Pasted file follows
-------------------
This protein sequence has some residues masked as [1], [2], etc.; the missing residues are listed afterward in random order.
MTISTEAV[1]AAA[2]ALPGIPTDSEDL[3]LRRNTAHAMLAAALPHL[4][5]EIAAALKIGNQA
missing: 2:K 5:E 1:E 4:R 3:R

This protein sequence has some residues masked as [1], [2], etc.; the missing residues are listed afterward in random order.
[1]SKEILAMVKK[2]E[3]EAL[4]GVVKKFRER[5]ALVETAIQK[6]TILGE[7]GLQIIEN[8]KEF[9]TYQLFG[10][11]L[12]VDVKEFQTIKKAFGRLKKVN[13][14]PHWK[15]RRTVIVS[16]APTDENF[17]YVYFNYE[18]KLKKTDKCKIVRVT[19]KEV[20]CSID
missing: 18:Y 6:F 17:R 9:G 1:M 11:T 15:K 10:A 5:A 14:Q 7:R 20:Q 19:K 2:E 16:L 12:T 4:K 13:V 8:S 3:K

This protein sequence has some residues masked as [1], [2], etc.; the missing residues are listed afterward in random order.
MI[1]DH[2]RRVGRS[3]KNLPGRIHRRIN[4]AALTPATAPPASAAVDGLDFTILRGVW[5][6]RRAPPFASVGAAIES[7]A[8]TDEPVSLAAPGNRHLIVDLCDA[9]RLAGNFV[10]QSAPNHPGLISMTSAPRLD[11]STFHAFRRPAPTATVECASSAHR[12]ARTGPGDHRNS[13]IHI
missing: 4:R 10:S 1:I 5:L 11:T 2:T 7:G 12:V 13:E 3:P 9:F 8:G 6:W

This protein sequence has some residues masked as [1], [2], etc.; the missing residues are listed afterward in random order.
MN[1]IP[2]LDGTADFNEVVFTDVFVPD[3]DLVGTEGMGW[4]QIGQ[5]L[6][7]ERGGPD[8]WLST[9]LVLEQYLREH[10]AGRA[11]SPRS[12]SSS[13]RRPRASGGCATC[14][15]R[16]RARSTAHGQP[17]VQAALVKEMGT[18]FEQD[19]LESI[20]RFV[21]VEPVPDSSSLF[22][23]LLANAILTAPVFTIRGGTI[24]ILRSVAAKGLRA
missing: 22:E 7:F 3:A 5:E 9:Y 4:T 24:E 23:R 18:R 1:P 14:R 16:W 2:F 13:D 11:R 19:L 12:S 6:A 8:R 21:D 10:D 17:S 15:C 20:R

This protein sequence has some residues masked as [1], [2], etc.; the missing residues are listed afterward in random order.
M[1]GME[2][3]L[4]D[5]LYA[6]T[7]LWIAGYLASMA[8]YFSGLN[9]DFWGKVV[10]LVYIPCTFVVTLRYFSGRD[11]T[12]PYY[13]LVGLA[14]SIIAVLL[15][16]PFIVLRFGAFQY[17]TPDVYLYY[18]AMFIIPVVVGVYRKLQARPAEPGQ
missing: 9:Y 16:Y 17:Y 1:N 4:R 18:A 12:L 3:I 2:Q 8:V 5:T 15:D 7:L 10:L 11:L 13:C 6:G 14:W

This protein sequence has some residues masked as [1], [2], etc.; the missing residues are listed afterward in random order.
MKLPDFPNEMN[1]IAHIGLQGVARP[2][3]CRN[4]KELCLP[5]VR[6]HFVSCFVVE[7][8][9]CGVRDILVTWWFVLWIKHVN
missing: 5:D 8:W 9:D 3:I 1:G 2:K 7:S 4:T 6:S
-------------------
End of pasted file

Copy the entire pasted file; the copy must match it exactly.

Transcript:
This protein sequence has some residues masked as [1], [2], etc.; the missing residues are listed afterward in random order.
MTISTEAV[1]AAA[2]ALPGIPTDSEDL[3]LRRNTAHAMLAAALPHL[4][5]EIAAALKIGNQA
missing: 2:K 5:E 1:E 4:R 3:R

This protein sequence has some residues masked as [1], [2], etc.; the missing residues are listed afterward in random order.
[1]SKEILAMVKK[2]E[3]EAL[4]GVVKKFRER[5]ALVETAIQK[6]TILGE[7]GLQIIEN[8]KEF[9]TYQLFG[10][11]L[12]VDVKEFQTIKKAFGRLKKVN[13][14]PHWK[15]RRTVIVS[16]APTDENF[17]YVYFNYE[18]KLKKTDKCKIVRVT[19]KEV[20]CSID
missing: 18:Y 6:F 17:R 9:G 1:M 11:T 15:K 10:A 5:A 14:Q 7:R 20:Q 19:K 2:E 16:L 12:T 4:K 13:V 8:S 3:K

This protein sequence has some residues masked as [1], [2], etc.; the missing residues are listed afterward in random order.
MI[1]DH[2]RRVGRS[3]KNLPGRIHRRIN[4]AALTPATAPPASAAVDGLDFTILRGVW[5][6]RRAPPFASVGAAIES[7]A[8]TDEPVSLAAPGNRHLIVDLCDA[9]RLAGNFV[10]QSAPNHPGLISMTSAPRLD[11]STFHAFRRPAPTATVECASSAHR[12]ARTGPGDHRNS[13]IHI
missing: 4:R 10:S 1:I 5:L 11:T 2:T 7:G 12:V 13:E 3:P 9:F 8:G 6:W

This protein sequence has some residues masked as [1], [2], etc.; the missing residues are listed afterward in random order.
MN[1]IP[2]LDGTADFNEVVFTDVFVPD[3]DLVGTEGMGW[4]QIGQ[5]L[6][7]ERGGPD[8]WLST[9]LVLEQYLREH[10]AGRA[11]SPRS[12]SSS[13]RRPRASGGCATC[14][15]R[16]RARSTAHGQP[17]VQAALVKEMGT[18]FEQD[19]LESI[20]RFV[21]VEPVPDSSSLF[22][23]LLANAILTAPVFTIRGGTI[24]ILRSVAAKGLRA
missing: 22:E 7:F 3:A 5:E 9:Y 4:T 24:E 23:R 18:R 1:P 14:R 16:W 2:F 13:D 11:R 19:L 12:S 6:A 8:R 21:D 10:D 17:S 15:C 20:R

This protein sequence has some residues masked as [1], [2], etc.; the missing residues are listed afterward in random order.
M[1]GME[2][3]L[4]D[5]LYA[6]T[7]LWIAGYLASMA[8]YFSGLN[9]DFWGKVV[10]LVYIPCTFVVTLRYFSGRD[11]T[12]PYY[13]LVGLA[14]SIIAVLL[15][16]PFIVLRFGAFQY[17]TPDVYLYY[18]AMFIIPVVVGVYRKLQARPAEPGQ
missing: 9:Y 16:Y 17:Y 1:N 4:R 18:A 12:L 3:I 2:Q 8:V 5:T 15:D 7:L 10:L 11:L 13:C 6:G 14:W

This protein sequence has some residues masked as [1], [2], etc.; the missing residues are listed afterward in random order.
MKLPDFPNEMN[1]IAHIGLQGVARP[2][3]CRN[4]KELCLP[5]VR[6]HFVSCFVVE[7][8][9]CGVRDILVTWWFVLWIKHVN
missing: 5:D 8:W 9:D 3:I 1:G 2:K 7:S 4:T 6:S